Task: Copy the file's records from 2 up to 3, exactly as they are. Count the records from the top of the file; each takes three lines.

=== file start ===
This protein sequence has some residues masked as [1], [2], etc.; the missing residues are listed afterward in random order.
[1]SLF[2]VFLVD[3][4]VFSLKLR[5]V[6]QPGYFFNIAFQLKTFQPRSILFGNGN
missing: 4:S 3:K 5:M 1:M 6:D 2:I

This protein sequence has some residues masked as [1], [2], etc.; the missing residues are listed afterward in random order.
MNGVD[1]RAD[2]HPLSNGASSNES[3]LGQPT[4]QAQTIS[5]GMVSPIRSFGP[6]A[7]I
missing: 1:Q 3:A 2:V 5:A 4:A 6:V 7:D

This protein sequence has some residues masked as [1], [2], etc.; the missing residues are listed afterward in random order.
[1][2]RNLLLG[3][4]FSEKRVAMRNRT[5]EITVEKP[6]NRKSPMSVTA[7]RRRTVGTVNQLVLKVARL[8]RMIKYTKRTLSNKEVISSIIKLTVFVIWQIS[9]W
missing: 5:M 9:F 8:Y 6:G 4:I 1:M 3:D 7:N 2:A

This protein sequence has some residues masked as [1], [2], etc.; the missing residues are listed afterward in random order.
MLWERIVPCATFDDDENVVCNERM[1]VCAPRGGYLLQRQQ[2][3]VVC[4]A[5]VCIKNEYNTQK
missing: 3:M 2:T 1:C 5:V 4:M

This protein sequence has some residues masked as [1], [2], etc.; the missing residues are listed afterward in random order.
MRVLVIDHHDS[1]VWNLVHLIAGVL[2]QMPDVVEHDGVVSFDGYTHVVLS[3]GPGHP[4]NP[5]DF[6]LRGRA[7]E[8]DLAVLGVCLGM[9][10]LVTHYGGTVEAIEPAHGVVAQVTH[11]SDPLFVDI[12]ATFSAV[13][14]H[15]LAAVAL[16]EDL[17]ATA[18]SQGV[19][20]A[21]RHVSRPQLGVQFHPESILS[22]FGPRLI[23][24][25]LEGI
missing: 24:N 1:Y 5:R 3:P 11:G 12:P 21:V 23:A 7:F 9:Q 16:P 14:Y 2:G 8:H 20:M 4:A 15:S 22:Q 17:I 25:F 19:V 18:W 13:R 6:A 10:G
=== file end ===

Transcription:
This protein sequence has some residues masked as [1], [2], etc.; the missing residues are listed afterward in random order.
MNGVD[1]RAD[2]HPLSNGASSNES[3]LGQPT[4]QAQTIS[5]GMVSPIRSFGP[6]A[7]I
missing: 1:Q 3:A 2:V 5:A 4:A 6:V 7:D

This protein sequence has some residues masked as [1], [2], etc.; the missing residues are listed afterward in random order.
[1][2]RNLLLG[3][4]FSEKRVAMRNRT[5]EITVEKP[6]NRKSPMSVTA[7]RRRTVGTVNQLVLKVARL[8]RMIKYTKRTLSNKEVISSIIKLTVFVIWQIS[9]W
missing: 5:M 9:F 8:Y 6:G 4:I 1:M 3:D 7:N 2:A